“Silver, Sword and Stone” is the story of that scarring. Latin America’s fate was driven by the deeply rooted and recurring interplay of exploitation (silver), killing (sword) and religion (stone). The indigenous peoples of Latin America, less nomadic than those in the north, developed their complex societies over centuries, with hierarchical structures and professional warriors. Their rulers discovered their precious mineral wealth and extracted it carefully with the organized labor of their people. The Spanish conquistadors arrived and marveled at what they found, plundering all the gold and silver they could get their hands on and enslaving the local populations in that greedy pursuit. Resistance was met with violence, continuing a pattern long established by ruthless native chieftains.
The brutal conquest proceeded with the blessing and even the urging of the Roman Catholic Church. Prior to attacking a community, the invaders would read out a “requerimiento statement,” advising the assembled villagers to surrender peacefully to Christ and Spain or face subjugation and death. “Shouted from great distances – at times only mumbled – the declaration was little more than noise to the Indians who heard it,” Arana writes, “incomprehensible babble, hardly distinguishable from the barking of dogs.”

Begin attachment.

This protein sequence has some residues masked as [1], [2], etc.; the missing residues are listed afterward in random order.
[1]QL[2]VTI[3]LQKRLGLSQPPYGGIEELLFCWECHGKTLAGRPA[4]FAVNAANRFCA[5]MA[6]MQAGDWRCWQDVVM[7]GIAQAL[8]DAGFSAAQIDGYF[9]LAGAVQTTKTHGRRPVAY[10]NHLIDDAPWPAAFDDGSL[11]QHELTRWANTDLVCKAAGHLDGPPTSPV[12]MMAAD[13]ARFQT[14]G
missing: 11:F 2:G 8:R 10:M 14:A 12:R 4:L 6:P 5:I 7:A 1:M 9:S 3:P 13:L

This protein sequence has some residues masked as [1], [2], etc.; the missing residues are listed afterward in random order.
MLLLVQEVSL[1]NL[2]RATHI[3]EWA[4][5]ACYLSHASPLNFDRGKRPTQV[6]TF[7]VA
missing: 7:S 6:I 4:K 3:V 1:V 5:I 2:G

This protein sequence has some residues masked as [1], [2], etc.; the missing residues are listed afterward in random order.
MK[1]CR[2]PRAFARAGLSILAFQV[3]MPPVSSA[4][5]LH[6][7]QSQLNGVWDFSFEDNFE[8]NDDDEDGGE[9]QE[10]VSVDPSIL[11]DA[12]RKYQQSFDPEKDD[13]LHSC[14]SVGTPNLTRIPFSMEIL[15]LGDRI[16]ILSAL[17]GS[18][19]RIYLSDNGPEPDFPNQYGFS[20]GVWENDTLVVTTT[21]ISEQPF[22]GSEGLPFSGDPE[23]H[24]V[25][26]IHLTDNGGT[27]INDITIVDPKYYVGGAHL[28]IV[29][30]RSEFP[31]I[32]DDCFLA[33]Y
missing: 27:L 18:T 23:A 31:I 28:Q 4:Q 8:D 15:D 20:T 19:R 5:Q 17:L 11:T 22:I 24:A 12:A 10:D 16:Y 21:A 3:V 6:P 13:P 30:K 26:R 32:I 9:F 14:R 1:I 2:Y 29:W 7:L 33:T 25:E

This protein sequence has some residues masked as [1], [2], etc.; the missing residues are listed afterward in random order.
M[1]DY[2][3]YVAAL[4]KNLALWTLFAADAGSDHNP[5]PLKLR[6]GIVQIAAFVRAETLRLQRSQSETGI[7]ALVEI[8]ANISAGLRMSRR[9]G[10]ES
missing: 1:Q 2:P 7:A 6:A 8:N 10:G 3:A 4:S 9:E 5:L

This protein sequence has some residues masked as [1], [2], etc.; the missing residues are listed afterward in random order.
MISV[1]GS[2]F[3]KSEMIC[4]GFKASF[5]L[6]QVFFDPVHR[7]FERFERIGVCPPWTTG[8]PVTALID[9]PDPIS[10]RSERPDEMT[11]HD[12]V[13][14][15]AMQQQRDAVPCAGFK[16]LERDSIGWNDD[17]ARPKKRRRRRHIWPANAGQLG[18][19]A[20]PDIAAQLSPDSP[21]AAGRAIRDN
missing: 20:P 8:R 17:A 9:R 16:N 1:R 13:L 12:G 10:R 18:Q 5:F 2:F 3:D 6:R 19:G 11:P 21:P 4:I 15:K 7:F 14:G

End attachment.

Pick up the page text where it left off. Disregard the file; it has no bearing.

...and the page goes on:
The sad tale of the conquest and what followed over the next centuries in Latin America has been related many times before, but Arana, a novelist, has turned it into literature. Though meticulously researched, the book’s greatest strengths are the power of its epic narrative, the beauty of its prose and its rich portrayals of character.
Among the entertaining moments is Arana’s account of the first encounter between the “foul, slovenly” retinue of Hernán Cortés and the “fastidious, hygiene-conscious” Aztec emperor Montezuma, arriving “on a litter under a magnificent canopy of emerald-green feathers, encrusted with gold and silver and hung with pearls and jade.” Before any subsequent meeting, Arana wryly notes, Aztec emissaries insisted on fumigating the Spanish soldiers with incense.